The next day, Heru had his first Divination class. He did with them what he intended to do with each of his classes until they had all been introduced to the new order of things. His classroom was not up in Trelawney’s tower, but rather in the dungeons. He had arbitrarily taken over a large unused room not far from the stairs to the ground floor and had Dobby post messages as to the change in all house common rooms, and help him clean the place up and get it ready.

It in no way resembled Sibyll’s tea room atmosphere, and there were no clouds of incense fouling the air or making the inhabitants sleepy. Each station for two was set up so that under each table was storage for a selection of divination instruments along with copies of the books Trelawney had been so fond of passing around for her classes. When the students were all settled in after lunch, he began.

“I do not know firsthand what kind of teacher Professor Trelawney was, nor do I care to know. As such, comparisons are unwelcome. If you feel the need to make them, do so on your own time and do not waste mine or that of your classmates while here. With that out of the way, I would like to say there are three kinds of people. Those with true sight, those who are able to get glimpses of the future and sometimes the past, and those with no ability whatsoever. Which one of those each of you is will determine how things are done in here. Obviously, if you do not possess the ability, practice will not make you any more likely to succeed.”

Heru moved to the front of his desk and conjured up a stool, placing it a foot or so before him. “So, the very first thing we’re going to do is find that out. I will call you up one by one, check, and make the appropriate notation. Once that is out of the way, I may ask that you swap seats around into a more efficient arrangement.”

The students all looked a little shocked at his words, and a few looked worried. Others looked quite pleased, possibly thinking that it meant vindication of the talent they had always professed to hold. Heru pulled out his class list and called the first name, gesturing for the girl, Lavender Brown, to sit on the stool. After a minute of intense focus, he made a note next to her name and sent her back to her seat.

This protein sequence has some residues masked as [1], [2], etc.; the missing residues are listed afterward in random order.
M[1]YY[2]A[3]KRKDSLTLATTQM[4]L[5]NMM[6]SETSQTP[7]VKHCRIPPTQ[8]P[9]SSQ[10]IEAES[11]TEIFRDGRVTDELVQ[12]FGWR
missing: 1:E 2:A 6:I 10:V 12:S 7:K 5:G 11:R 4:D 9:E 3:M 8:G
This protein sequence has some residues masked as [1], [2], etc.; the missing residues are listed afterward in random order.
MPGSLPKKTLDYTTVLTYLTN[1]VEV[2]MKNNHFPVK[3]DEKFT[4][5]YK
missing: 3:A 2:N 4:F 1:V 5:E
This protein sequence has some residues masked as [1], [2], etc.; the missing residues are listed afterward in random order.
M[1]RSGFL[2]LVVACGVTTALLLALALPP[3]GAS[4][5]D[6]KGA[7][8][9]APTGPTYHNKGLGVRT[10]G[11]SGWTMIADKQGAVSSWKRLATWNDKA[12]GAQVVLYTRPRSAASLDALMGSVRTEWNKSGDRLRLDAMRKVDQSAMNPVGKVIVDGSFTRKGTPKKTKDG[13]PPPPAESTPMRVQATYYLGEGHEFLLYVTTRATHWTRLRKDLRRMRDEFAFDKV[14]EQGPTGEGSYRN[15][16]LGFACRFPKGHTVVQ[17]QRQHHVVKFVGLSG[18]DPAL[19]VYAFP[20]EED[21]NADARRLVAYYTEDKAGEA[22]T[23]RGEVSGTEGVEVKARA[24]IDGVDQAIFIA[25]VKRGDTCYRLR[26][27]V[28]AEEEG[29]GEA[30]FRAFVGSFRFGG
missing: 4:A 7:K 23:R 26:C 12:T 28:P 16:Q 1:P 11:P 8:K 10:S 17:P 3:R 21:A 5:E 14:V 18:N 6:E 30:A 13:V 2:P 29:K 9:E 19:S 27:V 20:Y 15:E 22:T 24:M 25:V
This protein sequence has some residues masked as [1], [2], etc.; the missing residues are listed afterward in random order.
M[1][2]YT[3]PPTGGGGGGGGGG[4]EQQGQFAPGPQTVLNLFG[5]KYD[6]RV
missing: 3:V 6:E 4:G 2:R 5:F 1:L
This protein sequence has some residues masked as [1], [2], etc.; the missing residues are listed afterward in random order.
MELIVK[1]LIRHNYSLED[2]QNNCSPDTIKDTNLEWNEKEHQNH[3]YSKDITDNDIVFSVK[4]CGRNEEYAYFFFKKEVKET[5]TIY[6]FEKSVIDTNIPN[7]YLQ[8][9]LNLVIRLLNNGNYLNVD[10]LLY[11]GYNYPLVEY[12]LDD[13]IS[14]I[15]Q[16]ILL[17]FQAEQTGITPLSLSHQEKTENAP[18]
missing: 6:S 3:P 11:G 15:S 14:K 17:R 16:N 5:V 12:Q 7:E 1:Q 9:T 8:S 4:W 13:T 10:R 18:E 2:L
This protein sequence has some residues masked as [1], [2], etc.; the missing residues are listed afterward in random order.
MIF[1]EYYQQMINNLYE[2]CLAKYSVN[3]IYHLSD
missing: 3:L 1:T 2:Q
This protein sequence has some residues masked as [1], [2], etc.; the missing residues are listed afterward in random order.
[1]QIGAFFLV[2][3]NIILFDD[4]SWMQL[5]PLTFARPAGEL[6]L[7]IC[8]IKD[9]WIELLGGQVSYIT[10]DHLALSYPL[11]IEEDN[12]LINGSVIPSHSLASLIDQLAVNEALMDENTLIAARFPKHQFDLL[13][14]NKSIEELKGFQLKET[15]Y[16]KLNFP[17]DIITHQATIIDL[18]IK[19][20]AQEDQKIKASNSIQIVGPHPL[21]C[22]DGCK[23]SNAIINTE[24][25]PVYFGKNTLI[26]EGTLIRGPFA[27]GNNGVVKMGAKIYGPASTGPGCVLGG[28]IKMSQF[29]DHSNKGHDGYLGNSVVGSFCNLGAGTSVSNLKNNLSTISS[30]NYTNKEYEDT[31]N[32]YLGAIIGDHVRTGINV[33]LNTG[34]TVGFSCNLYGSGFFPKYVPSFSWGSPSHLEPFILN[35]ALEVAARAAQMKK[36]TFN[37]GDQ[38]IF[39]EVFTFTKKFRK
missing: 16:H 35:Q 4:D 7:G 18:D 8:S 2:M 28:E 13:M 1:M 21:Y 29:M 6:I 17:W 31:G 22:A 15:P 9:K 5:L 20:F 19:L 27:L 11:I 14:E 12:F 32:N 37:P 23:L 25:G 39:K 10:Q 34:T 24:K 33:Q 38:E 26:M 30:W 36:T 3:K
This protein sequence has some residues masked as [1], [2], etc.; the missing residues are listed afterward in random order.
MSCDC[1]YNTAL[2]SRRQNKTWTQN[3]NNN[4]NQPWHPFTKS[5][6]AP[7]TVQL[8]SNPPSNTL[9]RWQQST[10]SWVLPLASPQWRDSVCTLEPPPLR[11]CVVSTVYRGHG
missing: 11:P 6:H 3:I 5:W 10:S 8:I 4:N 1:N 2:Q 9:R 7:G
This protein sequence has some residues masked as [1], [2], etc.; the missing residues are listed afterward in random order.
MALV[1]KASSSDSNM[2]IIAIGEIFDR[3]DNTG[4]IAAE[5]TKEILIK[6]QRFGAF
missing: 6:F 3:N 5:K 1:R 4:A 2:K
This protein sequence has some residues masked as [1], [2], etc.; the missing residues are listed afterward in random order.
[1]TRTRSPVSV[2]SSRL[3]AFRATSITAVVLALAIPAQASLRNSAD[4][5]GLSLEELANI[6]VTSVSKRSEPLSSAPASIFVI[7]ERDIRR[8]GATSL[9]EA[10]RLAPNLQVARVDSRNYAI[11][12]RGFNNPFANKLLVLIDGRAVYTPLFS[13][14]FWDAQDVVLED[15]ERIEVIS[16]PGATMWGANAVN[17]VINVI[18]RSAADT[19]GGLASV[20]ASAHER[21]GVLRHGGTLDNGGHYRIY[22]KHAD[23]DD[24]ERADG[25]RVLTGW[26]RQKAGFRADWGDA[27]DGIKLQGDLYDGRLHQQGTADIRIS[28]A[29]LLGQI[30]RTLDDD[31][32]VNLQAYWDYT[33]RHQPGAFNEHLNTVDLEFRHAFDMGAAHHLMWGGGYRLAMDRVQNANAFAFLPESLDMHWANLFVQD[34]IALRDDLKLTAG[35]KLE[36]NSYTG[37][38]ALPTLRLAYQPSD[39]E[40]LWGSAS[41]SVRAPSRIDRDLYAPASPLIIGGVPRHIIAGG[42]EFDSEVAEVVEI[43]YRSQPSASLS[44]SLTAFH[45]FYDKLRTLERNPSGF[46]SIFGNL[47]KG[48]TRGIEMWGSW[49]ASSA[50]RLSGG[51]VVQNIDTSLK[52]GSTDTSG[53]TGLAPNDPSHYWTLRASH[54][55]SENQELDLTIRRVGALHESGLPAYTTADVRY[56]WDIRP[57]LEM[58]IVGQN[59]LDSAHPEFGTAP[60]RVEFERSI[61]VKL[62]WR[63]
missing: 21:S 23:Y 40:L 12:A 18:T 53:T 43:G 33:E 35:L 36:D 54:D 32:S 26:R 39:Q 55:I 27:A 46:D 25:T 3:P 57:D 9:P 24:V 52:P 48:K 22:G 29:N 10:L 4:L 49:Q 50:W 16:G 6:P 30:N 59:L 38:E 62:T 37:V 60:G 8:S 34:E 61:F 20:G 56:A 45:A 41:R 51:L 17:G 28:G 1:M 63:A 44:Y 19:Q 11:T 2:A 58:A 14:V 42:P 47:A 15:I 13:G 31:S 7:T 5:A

When he had checked all of them he was surprised once again to realize that Ron Weasley actually had talent. Remembering back through two years of class with him was a reliable indication that while Trelawney did have the power to spout off a prophecy every decade or two, she had no real idea how to teach.

He spent the remainder of the class rearranging their seating, trying to put a person with no ability with someone who did, without stating explicitly which person was which. Even if a person could not predict or interpret the signs, they could learn properly what methods there were, and how a seer used them to focus their talent. He let them go that time with an admonishment to remember the new seating for their next class.

When that same group arrived Wednesday morning, they did remember. Completely disdaining the syllabus for the class, he decided to use tea leaf reading as an example.

“This is redundant information, I realize, but I want all of you to understand how this really works. Each of you will go ahead and prepare a cup while thinking about a question you have, then give it to your partner. Once the cup has drained, you will each write down what you think you see the leaves forming. And by that, I mean for you to write down all interpretations of the images, in order of what you believe is most likely that it represents. Don’t worry about looking anything up in your books just yet. I’ll be coming around to talk with each of you, so after you’re done writing down your observations, just wait and talk quietly.”